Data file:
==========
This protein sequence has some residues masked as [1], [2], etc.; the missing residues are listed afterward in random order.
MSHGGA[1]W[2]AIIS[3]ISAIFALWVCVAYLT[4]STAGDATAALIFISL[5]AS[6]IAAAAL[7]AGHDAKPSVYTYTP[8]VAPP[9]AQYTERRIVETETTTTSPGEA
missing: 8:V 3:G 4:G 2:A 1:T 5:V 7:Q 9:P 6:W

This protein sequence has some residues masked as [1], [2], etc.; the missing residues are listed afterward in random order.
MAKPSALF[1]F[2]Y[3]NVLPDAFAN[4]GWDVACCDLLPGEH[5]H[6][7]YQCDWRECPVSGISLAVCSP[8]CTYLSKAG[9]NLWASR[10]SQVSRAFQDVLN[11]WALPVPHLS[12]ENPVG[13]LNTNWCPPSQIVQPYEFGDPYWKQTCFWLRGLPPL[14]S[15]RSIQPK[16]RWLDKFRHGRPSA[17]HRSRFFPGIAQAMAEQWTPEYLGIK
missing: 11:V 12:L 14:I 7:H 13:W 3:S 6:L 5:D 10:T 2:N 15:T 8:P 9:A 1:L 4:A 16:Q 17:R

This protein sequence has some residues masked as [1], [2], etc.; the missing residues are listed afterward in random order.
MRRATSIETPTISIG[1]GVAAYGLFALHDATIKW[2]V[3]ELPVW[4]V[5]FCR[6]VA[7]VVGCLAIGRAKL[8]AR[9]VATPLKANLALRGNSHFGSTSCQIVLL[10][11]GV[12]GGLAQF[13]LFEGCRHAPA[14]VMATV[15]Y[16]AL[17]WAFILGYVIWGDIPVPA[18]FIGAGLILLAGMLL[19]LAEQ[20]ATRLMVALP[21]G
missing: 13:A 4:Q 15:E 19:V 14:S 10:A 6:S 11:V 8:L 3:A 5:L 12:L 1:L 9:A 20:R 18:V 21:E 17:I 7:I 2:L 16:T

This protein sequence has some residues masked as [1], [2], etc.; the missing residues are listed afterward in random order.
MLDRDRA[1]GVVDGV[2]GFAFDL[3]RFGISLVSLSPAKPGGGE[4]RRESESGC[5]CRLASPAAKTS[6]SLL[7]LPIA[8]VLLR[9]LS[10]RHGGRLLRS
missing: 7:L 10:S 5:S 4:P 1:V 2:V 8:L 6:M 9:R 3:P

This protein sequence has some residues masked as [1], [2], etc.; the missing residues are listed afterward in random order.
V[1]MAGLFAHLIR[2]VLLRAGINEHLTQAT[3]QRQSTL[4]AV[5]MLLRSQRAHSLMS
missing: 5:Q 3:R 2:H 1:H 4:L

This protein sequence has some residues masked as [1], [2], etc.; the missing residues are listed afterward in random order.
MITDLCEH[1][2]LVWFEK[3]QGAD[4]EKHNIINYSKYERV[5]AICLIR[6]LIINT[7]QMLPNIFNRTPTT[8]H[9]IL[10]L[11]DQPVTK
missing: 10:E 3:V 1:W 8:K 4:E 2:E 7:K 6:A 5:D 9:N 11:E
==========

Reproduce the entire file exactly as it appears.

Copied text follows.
This protein sequence has some residues masked as [1], [2], etc.; the missing residues are listed afterward in random order.
MSHGGA[1]W[2]AIIS[3]ISAIFALWVCVAYLT[4]STAGDATAALIFISL[5]AS[6]IAAAAL[7]AGHDAKPSVYTYTP[8]VAPP[9]AQYTERRIVETETTTTSPGEA
missing: 8:V 3:G 4:G 2:A 1:T 5:V 7:Q 9:P 6:W

This protein sequence has some residues masked as [1], [2], etc.; the missing residues are listed afterward in random order.
MAKPSALF[1]F[2]Y[3]NVLPDAFAN[4]GWDVACCDLLPGEH[5]H[6][7]YQCDWRECPVSGISLAVCSP[8]CTYLSKAG[9]NLWASR[10]SQVSRAFQDVLN[11]WALPVPHLS[12]ENPVG[13]LNTNWCPPSQIVQPYEFGDPYWKQTCFWLRGLPPL[14]S[15]RSIQPK[16]RWLDKFRHGRPSA[17]HRSRFFPGIAQAMAEQWTPEYLGIK
missing: 11:V 12:L 14:I 7:H 13:W 3:S 6:L 5:D 10:T 2:N 15:T 8:P 9:A 1:L 4:A 16:Q 17:R

This protein sequence has some residues masked as [1], [2], etc.; the missing residues are listed afterward in random order.
MRRATSIETPTISIG[1]GVAAYGLFALHDATIKW[2]V[3]ELPVW[4]V[5]FCR[6]VA[7]VVGCLAIGRAKL[8]AR[9]VATPLKANLALRGNSHFGSTSCQIVLL[10][11]GV[12]GGLAQF[13]LFEGCRHAPA[14]VMATV[15]Y[16]AL[17]WAFILGYVIWGDIPVPA[18]FIGAGLILLAGMLL[19]LAEQ[20]ATRLMVALP[21]G
missing: 13:A 4:Q 15:E 19:V 14:S 10:A 6:S 11:V 8:L 3:A 5:L 12:L 1:L 9:A 20:R 18:V 21:E 17:I 7:I 2:L 16:T

This protein sequence has some residues masked as [1], [2], etc.; the missing residues are listed afterward in random order.
MLDRDRA[1]GVVDGV[2]GFAFDL[3]RFGISLVSLSPAKPGGGE[4]RRESESGC[5]CRLASPAAKTS[6]SLL[7]LPIA[8]VLLR[9]LS[10]RHGGRLLRS
missing: 7:L 10:S 5:S 4:P 1:V 2:V 8:L 6:M 9:R 3:P

This protein sequence has some residues masked as [1], [2], etc.; the missing residues are listed afterward in random order.
V[1]MAGLFAHLIR[2]VLLRAGINEHLTQAT[3]QRQSTL[4]AV[5]MLLRSQRAHSLMS
missing: 5:Q 3:R 2:H 1:H 4:L

This protein sequence has some residues masked as [1], [2], etc.; the missing residues are listed afterward in random order.
MITDLCEH[1][2]LVWFEK[3]QGAD[4]EKHNIINYSKYERV[5]AICLIR[6]LIINT[7]QMLPNIFNRTPTT[8]H[9]IL[10]L[11]DQPVTK
missing: 10:E 3:V 1:W 8:K 4:E 2:E 7:K 6:A 5:D 9:N 11:E